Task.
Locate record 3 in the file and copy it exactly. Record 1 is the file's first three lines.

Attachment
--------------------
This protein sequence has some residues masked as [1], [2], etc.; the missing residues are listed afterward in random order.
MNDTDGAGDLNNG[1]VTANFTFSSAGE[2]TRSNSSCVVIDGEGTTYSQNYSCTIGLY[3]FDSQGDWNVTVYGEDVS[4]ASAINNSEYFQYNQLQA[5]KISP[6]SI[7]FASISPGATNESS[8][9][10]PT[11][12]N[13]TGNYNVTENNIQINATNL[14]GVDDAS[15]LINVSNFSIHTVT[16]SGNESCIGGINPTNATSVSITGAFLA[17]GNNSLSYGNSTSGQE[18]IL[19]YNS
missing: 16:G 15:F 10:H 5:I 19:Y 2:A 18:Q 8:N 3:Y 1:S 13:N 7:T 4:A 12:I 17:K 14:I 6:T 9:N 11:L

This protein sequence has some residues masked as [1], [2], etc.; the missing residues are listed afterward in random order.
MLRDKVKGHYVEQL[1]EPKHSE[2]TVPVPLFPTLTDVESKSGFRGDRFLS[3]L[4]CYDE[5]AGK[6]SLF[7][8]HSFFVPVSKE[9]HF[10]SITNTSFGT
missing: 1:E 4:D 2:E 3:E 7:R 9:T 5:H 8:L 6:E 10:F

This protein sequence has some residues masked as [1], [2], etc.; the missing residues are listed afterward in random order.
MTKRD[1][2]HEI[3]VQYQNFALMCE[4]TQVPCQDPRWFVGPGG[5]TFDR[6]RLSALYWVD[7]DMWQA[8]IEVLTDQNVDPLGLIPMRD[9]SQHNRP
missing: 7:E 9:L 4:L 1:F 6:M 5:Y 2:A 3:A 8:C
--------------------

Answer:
This protein sequence has some residues masked as [1], [2], etc.; the missing residues are listed afterward in random order.
MTKRD[1][2]HEI[3]VQYQNFALMCE[4]TQVPCQDPRWFVGPGG[5]TFDR[6]RLSALYWVD[7]DMWQA[8]IEVLTDQNVDPLGLIPMRD[9]SQHNRP
missing: 7:E 9:L 4:L 1:F 6:M 5:Y 2:A 3:A 8:C